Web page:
Marine clay is a type of soil found in Fairfax County that contains clays that swell upon wetting and shrink upon drying. Potential problems associated with these soils include land slippage and slope instability, shrinking and swelling of clays, poor foundation support, and poor drainage. In Fairfax County, marine clays occur in widespread areas east of Interstate 95. Read more about the problems associated with marine clay.
Naturally occurring asbestos fibers in Northern Virginia. Most greenstone asbestos fibers are locked up within the bedrock or are potentially found within the very deep subsoil. Living on such soils is not considered a hazard because asbestos fibers are sequestered far underground. However, during major construction, excavations may be deep enough to disturb the deep subsoil or the bedrock itself. Construction is not prohibited in such areas, but proper precautions should be taken. Read more about construction safety in areas of greenstone bedrock.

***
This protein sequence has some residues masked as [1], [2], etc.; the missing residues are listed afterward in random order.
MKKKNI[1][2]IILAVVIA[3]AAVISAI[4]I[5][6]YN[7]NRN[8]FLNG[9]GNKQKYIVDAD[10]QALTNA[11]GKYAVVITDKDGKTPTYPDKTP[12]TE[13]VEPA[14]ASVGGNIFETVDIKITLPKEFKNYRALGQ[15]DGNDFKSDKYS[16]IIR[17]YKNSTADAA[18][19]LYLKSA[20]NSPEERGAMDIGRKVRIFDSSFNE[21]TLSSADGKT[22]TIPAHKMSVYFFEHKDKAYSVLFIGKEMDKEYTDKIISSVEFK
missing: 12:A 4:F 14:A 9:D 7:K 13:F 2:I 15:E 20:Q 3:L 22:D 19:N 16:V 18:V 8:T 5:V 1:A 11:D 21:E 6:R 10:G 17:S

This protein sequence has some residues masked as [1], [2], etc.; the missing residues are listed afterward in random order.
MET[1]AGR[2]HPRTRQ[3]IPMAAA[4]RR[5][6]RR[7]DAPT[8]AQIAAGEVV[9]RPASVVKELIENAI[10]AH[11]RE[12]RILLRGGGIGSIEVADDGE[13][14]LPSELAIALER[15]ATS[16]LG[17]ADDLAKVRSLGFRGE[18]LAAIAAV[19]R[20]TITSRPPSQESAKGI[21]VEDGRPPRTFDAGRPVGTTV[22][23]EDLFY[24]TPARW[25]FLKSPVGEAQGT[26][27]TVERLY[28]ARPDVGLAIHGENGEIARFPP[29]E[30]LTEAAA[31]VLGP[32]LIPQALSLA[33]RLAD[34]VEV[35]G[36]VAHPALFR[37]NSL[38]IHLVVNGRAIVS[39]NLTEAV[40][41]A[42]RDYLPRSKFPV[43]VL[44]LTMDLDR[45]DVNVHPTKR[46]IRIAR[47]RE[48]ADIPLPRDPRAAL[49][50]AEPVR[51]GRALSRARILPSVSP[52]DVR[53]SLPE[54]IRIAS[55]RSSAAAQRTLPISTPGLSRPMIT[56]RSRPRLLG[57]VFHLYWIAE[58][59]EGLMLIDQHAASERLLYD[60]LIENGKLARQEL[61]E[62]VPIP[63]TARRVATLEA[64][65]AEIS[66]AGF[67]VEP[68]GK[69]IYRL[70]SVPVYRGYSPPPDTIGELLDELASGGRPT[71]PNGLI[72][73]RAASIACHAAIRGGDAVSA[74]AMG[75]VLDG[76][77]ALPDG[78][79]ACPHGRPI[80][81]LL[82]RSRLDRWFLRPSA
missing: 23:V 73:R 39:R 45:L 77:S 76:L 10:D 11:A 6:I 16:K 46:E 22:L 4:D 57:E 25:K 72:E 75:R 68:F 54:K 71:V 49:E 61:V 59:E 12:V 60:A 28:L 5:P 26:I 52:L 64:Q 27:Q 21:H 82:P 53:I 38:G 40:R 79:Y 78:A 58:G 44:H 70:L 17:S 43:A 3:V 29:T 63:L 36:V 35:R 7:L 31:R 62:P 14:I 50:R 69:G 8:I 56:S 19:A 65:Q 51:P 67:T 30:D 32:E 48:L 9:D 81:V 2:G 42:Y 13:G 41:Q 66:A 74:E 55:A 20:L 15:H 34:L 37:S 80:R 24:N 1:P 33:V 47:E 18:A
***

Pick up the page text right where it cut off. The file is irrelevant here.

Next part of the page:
If you are interested in testing the fertility of the soil in your lawn or garden, you can send a soil sample to Virginia Tech where it will be analyzed for a small fee. Soil test sample boxes and instructions can be picked up at the Master Gardener tables at the Farmers' Markets, Fairfax County Cooperative Extension, the Northern Virginia Soil and Water Conservation District offices, and often can be found at the public libraries. Learn more about the soil test.
Learn About Soil
The Five Most Interesting Soils of Fairfax County. Is one of them your soil type?
The Soil Biology Primer, published by the Soil and Water Conservation Society, is an introduction to the living components of soil and how they contribute to agricultural productivity, and air and water quality. The online primer includes units describing the soil food web and its relationship to soil health, and units about bacteria, fungi, protozoa, nematodes, arthropods, and earthworms.